You Won’t Be Able To Buy Feathers, Mohair, Silk Or Cashmere On ASOS Next Year

Fast fashionistas/swirling pool I throw my money into all the time, ASOS, have committed to banning products made using feathers, down, mohair, silk, cashmere, bone, teeth or shell from their website by early 2019.

The online fashion retailer stocks more than 850 labels, as well as ASOS-branded clothing and accessories, with 12.4 million active customers across the globe.

ASOS told Agence France-Presse that they’ve updated their Animal Welfare Policy to bring third-party retailers in line with rules already applied to their own range banning products containing fur or materials from endangered and threatened species, and adding silk, cashmere and mohair to the strict policy.

There will be no more orders placed for products containing those materials, the site set to be totally free of such wares by the end of January 2019.

ASOS’ Animal Welfare policy, which is freely available on their website, writes: “ASOS firmly believes it is not acceptable for animals to suffer in the name of fashion or cosmetics.”

The full policy states that all products sold on their website, must not use the following “animal-derived materials“:

Not use any part of vulnerable, endangered, exotic or wild-caught species in their products.

Not use fur, including Mongolian lamb’s fur or rabbit hair (angora).

Not use feather/down, bone, horn, shell (including mother of pearl), teeth, mohair, cashmere or silk.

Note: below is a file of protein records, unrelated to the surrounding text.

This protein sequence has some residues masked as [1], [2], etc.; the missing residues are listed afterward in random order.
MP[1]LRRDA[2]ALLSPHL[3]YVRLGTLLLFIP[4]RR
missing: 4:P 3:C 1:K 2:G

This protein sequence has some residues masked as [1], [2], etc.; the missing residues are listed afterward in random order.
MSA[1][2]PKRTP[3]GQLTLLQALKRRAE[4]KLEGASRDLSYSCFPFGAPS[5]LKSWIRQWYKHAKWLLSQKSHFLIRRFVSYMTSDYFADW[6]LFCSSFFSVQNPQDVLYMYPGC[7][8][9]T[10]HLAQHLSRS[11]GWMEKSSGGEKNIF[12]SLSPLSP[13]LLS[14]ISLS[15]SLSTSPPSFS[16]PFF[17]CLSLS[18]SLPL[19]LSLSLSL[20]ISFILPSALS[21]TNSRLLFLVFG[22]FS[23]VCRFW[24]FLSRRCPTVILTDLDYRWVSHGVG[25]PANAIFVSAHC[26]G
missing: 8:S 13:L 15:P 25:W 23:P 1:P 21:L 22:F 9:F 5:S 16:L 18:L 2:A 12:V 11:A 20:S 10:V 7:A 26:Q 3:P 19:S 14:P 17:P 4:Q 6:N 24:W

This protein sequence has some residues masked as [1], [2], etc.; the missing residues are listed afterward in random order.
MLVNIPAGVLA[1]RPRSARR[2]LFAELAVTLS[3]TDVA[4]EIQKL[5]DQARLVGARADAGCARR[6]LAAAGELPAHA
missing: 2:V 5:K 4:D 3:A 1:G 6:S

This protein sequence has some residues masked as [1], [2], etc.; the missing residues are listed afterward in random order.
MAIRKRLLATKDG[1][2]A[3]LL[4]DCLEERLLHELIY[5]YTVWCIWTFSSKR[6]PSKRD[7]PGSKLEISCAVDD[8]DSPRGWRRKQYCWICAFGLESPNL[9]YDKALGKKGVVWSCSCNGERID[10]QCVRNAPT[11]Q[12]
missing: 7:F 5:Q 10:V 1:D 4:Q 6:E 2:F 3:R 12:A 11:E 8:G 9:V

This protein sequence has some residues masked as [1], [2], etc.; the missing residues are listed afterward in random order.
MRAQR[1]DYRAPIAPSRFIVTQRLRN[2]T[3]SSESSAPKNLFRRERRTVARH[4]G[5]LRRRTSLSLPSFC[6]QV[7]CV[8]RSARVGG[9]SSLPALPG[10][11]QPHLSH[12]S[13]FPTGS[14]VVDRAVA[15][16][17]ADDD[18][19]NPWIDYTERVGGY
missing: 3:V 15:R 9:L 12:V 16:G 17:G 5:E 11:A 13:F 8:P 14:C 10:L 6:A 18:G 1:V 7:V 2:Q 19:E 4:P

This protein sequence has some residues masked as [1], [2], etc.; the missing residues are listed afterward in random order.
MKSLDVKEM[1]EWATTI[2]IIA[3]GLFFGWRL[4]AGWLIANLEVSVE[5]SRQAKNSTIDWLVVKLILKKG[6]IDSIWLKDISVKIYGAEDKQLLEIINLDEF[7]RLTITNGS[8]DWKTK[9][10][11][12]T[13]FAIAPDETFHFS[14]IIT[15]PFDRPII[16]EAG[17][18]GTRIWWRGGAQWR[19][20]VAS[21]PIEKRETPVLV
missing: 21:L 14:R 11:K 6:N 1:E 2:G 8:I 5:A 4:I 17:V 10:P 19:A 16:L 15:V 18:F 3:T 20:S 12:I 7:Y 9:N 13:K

The policy also states that suppliers can “only source certain types of leather, wool and other animal hair as a byproduct of the meat industry from suppliers with good animal husbandry“.

The bold move comes after ASOS first dropped products containing mohair from their site, following an investigation into the industry’s inhumane practices in South Africa released in May by animal welfare group, People for the Ethical Treatment of Animals (PETA).

A massive number of other international retailers, such as Zara, H&M, Topshop and Gap, have also been prompted to dump products containing mohair from their stores.

In a statement released earlier this week, PETA’s Outreach and Partnerships Liaison Emily Rice congratulated ASOS for their effort.

PETA applauds ASOS for leading the charge for compassion in fashion. In response to PETA’s campaigns, consumers are changing the face of the industry by demanding that designers and retailers ditch animal-derived materials in favour of cruelty-free alternatives that look great without causing suffering.